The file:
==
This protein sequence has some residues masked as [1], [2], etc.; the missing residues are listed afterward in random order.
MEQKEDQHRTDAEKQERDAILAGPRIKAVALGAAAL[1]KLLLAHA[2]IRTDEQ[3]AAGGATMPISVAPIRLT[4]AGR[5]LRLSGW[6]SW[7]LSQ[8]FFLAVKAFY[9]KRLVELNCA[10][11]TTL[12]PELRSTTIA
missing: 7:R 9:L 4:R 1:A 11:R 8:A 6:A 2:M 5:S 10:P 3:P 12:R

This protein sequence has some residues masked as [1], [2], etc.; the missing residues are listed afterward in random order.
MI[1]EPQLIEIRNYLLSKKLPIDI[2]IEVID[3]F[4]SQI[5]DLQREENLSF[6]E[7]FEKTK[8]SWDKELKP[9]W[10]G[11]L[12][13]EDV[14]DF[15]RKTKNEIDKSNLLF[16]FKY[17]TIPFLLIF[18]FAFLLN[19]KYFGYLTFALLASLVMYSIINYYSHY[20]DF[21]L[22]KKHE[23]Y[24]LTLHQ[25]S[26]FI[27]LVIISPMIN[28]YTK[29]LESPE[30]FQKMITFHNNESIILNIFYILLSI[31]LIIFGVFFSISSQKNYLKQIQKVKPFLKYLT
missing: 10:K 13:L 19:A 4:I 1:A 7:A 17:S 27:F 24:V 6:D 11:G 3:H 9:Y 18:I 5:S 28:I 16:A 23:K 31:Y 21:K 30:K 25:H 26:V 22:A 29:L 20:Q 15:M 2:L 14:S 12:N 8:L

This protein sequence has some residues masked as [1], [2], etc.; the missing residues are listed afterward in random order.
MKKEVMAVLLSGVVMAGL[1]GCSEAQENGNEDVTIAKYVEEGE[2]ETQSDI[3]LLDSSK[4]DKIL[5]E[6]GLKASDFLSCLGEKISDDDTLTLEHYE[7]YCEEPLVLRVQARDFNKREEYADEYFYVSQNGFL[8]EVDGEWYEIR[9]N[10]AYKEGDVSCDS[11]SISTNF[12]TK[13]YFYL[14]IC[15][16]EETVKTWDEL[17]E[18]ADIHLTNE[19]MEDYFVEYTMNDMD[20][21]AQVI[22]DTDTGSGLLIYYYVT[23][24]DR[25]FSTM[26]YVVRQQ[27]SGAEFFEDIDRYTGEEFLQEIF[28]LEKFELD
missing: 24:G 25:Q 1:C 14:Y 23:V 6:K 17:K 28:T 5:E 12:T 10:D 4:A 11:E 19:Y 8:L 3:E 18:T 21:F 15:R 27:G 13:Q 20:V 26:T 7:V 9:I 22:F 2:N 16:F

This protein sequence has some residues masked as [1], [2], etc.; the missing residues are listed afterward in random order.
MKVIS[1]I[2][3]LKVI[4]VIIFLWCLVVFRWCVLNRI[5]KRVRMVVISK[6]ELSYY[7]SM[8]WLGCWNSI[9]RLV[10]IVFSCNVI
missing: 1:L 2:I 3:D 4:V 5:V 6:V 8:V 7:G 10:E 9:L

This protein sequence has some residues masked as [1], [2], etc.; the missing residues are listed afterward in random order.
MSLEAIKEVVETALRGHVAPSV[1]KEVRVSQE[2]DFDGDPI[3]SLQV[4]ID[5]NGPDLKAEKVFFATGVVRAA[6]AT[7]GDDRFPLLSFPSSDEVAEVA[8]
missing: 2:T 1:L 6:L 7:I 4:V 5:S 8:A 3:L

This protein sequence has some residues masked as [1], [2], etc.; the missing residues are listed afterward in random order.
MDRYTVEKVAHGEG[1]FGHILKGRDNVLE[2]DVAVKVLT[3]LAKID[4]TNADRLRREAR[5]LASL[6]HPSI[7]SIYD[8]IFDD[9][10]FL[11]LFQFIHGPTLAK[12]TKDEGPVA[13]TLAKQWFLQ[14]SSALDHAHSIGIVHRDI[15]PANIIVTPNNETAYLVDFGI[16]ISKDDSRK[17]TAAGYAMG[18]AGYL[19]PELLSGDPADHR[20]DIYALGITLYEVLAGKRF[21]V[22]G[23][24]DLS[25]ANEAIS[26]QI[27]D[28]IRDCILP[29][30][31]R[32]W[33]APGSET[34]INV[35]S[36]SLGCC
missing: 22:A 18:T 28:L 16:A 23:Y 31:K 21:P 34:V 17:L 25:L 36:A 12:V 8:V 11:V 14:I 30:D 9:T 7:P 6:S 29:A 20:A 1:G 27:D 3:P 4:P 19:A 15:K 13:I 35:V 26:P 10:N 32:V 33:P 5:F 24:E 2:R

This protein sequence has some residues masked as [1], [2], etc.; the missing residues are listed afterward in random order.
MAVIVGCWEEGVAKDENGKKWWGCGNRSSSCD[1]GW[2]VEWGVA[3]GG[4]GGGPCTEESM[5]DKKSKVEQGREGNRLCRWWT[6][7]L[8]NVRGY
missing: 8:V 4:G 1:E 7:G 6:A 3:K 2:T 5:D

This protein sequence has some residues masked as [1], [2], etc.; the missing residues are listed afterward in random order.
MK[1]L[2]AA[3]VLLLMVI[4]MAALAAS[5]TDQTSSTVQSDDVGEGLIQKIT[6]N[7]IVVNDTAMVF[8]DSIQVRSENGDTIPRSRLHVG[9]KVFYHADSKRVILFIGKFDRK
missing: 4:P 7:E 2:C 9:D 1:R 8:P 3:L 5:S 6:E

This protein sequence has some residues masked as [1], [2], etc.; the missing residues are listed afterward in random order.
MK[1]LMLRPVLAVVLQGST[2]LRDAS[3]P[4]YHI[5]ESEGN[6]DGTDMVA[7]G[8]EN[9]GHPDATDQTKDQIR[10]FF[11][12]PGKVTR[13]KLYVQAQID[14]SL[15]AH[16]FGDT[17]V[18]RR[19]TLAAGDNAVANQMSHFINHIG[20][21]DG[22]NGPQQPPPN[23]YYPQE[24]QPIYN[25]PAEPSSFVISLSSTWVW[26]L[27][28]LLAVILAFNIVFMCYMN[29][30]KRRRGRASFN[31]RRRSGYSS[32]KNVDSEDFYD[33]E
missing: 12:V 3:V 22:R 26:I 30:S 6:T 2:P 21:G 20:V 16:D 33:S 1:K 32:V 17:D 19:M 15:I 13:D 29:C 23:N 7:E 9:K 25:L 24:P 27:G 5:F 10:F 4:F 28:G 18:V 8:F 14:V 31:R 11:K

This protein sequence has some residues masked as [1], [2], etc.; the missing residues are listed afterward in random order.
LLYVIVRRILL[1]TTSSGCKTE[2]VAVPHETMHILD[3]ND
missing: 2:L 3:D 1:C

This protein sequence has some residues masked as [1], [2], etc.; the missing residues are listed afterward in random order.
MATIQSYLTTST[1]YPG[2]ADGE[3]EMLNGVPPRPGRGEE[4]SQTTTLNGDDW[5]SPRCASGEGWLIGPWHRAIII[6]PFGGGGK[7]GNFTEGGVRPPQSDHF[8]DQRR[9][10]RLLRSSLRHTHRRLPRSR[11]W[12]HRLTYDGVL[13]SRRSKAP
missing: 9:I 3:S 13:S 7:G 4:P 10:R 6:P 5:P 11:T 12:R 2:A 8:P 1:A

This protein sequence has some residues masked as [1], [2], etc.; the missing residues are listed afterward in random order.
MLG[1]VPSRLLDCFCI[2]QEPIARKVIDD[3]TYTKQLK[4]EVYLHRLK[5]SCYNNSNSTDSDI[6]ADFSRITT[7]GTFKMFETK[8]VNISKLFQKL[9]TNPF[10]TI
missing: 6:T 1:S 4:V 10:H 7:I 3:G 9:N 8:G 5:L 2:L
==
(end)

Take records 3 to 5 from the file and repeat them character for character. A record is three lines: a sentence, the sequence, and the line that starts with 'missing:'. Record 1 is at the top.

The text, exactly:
This protein sequence has some residues masked as [1], [2], etc.; the missing residues are listed afterward in random order.
MKKEVMAVLLSGVVMAGL[1]GCSEAQENGNEDVTIAKYVEEGE[2]ETQSDI[3]LLDSSK[4]DKIL[5]E[6]GLKASDFLSCLGEKISDDDTLTLEHYE[7]YCEEPLVLRVQARDFNKREEYADEYFYVSQNGFL[8]EVDGEWYEIR[9]N[10]AYKEGDVSCDS[11]SISTNF[12]TK[13]YFYL[14]IC[15][16]EETVKTWDEL[17]E[18]ADIHLTNE[19]MEDYFVEYTMNDMD[20][21]AQVI[22]DTDTGSGLLIYYYVT[23][24]DR[25]FSTM[26]YVVRQQ[27]SGAEFFEDIDRYTGEEFLQEIF[28]LEKFELD
missing: 24:G 25:Q 1:C 14:Y 23:V 6:K 17:K 28:T 5:E 12:T 10:D 4:A 11:E 19:Y 8:L 3:E 18:T 21:F 15:R 27:G 13:Q 20:V 26:T 7:V 9:I 22:F 2:N 16:F

This protein sequence has some residues masked as [1], [2], etc.; the missing residues are listed afterward in random order.
MKVIS[1]I[2][3]LKVI[4]VIIFLWCLVVFRWCVLNRI[5]KRVRMVVISK[6]ELSYY[7]SM[8]WLGCWNSI[9]RLV[10]IVFSCNVI
missing: 1:L 2:I 3:D 4:V 5:V 6:V 8:V 7:G 10:E 9:L

This protein sequence has some residues masked as [1], [2], etc.; the missing residues are listed afterward in random order.
MSLEAIKEVVETALRGHVAPSV[1]KEVRVSQE[2]DFDGDPI[3]SLQV[4]ID[5]NGPDLKAEKVFFATGVVRAA[6]AT[7]GDDRFPLLSFPSSDEVAEVA[8]
missing: 2:T 1:L 6:L 7:I 4:V 5:S 8:A 3:L